"we're actually turning the current food waste problem into an opportunity."
Bargain hunters are always searching for food discount stickers, which can save hundreds of pounds a year.
But these yellow stickers could become a thing of the past and be replaced with AI-driven dynamic pricing.
It involves digital price tags that are displayed either on the shelf below the food products or on high-tech stickers attached to the product itself.
The AI automatically and wirelessly updates these prices when a particular item approaches its sell-by date.
The AI also looks at how much stock the supermarket is holding of that item as well as the demand for it.
Therefore, manually applying discount stickers to food products is unnecessary.
Dynamic pricing is already happening in various supermarkets in Europe, such as DIA in Spain, Iper in Italy, Metro in Germany and Hoogvliet in the Netherlands.
These supermarkets use a system provided by Israeli firm Wasteless.
David Kat, senior vice president of business development at Wasteless, said:
“Our model gauges the risk of a certain item expiring on the shelf rather than being sold and makes the decision as to whether a markdown is required or not.
“The data we help generate can also help retailers better understand how to manage stock replenishment and avoid over-ordering.
“So we’re actually turning the current food waste problem into an opportunity.”
According to the firm, it is now in “advanced negotiations with three household name British retailers”.
The system aims to be rolled out in the UK during the first half of 2024. Wasteless claims it can cut supermarkets’ food waste by more than a third.
Asda has already trialled digital price tags from SES-Imagotag, which is now supplying its technology to approximately 350 large retailers across Europe, Asia and the US.
Displaydata is a UK firm and its system is being used by German retailer Kaufland.
A study has said that dynamic pricing could be worth an additional 10% to a retailer’s fresh food revenues as it will help to sell products that would otherwise have to be thrown away.
Currently, supermarkets and other food retailers in the UK are responsible for around 300,000 tonnes of food waste per year.
Acumen is a firm that advises retail companies on how much they should sell their products for.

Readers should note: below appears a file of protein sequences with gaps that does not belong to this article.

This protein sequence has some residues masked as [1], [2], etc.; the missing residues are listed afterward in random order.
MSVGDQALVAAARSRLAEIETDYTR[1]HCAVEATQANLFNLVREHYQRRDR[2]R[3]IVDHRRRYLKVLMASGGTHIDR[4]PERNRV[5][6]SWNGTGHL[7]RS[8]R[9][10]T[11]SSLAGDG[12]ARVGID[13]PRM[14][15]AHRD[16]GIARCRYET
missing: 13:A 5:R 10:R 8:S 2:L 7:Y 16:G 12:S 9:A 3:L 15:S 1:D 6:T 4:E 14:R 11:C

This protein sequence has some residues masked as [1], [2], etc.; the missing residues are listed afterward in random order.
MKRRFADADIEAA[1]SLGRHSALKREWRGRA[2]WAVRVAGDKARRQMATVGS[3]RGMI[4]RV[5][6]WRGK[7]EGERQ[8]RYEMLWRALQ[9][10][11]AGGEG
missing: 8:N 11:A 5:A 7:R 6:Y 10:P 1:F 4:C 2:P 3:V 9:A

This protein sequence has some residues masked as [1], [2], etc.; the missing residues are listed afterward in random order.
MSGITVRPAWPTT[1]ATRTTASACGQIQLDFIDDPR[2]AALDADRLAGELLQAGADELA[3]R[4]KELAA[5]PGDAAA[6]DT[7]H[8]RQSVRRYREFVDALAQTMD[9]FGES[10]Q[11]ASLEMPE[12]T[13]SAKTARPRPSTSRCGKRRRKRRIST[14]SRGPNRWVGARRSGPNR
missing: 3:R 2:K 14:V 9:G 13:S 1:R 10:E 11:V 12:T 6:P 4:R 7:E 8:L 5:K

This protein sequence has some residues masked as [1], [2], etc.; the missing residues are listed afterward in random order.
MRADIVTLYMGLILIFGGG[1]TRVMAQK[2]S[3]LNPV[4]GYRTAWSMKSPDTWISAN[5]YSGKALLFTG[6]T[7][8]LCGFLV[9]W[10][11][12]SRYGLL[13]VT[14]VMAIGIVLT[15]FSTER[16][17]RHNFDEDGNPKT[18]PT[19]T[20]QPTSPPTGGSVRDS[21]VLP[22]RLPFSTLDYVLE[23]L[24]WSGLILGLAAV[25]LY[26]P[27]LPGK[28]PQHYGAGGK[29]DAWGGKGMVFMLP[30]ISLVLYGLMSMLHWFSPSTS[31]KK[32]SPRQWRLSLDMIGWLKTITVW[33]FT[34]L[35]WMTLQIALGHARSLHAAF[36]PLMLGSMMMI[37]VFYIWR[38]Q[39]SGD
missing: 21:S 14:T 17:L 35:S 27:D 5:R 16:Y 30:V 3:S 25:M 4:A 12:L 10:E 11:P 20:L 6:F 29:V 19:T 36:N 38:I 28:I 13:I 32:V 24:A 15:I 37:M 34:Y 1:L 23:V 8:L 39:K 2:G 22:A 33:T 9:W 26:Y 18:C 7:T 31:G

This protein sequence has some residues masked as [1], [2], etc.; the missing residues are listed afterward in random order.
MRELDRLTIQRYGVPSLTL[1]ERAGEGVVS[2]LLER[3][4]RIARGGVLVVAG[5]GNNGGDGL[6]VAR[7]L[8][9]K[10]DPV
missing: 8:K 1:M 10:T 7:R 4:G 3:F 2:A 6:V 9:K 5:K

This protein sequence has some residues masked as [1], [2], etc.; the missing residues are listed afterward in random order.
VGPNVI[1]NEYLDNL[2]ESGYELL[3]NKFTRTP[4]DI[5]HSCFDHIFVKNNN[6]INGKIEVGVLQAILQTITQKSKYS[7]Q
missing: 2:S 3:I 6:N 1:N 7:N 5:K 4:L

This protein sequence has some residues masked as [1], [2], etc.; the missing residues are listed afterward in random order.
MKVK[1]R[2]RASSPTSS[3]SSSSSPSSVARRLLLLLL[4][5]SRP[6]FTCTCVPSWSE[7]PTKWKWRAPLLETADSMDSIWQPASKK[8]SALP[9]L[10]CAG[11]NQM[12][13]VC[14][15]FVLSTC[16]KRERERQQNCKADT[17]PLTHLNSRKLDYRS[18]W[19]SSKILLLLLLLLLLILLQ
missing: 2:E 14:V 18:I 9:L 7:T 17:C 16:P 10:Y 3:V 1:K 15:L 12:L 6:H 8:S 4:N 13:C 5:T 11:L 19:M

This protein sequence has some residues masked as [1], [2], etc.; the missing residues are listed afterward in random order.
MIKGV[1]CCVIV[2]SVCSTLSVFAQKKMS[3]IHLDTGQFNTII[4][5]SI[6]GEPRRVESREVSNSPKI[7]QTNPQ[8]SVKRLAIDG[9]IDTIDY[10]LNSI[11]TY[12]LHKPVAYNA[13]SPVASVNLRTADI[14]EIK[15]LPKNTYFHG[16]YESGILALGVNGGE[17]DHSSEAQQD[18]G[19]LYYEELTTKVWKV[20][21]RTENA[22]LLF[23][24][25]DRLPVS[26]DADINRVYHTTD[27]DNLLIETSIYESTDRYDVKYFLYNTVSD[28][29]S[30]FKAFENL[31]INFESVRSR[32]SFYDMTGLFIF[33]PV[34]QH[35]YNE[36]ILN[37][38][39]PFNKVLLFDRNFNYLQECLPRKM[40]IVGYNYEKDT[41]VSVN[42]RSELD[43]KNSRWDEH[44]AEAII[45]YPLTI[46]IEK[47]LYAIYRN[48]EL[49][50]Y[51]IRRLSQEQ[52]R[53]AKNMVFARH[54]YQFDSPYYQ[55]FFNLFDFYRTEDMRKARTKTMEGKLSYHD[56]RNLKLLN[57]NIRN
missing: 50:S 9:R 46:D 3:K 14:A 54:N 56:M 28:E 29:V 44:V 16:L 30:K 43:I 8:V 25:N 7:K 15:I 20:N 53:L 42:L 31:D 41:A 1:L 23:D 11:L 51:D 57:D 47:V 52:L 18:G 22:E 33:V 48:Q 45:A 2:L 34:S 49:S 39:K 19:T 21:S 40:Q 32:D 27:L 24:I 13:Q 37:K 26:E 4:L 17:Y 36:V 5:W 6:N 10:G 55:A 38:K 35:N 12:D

Co-founder Matt Wills has pointed out the potential disadvantages of dynamic pricing, saying:
“With a lack of clarity on what the reference price is, consumers might not realise they are getting a deal at all.”
“This could also lead to unpredictability of prices, causing added complications for people on a budget squeeze, if items are seen to be continually changing in price.”
Mr Wills also fears that it could cause some prices to go up.
He continued: “There’s also a risk of price discrimination, with products that are more popular in certain stores ending up having prices pushed up because of higher demand in that area.
“So, rather than helping consumers, AI-driven pricing could have adverse effects, for example seeing pensioners pay more for certain products because they live in a predominantly retired town with a similar consumer demographic.”
According to Mr Wills, retailers having strict guidelines will be key to ensuring they can offer the benefits that dynamic pricing can bring, whilst ensuring AI and algorithms do not inadvertently create negative consequences for shoppers.
On the other hand, Sabrina Benjamin believes the benefits of AI-driven digital pricing in supermarkets will outweigh the negatives.
Ms Benjamin, founder of business technology consultancy Authentic Branches, said:
“Digital price tags are definitely more sophisticated than the yellow sticker approach.
“The flexibility it creates and the ease to change prices, means the retailer can provide greater benefits and discounts to the consumer… and influence traffic to their store.”
Whether shoppers will welcome the change and the disappearance of food discount stickers is another thing but Ms Benjamin believes they will be won over by the price reductions.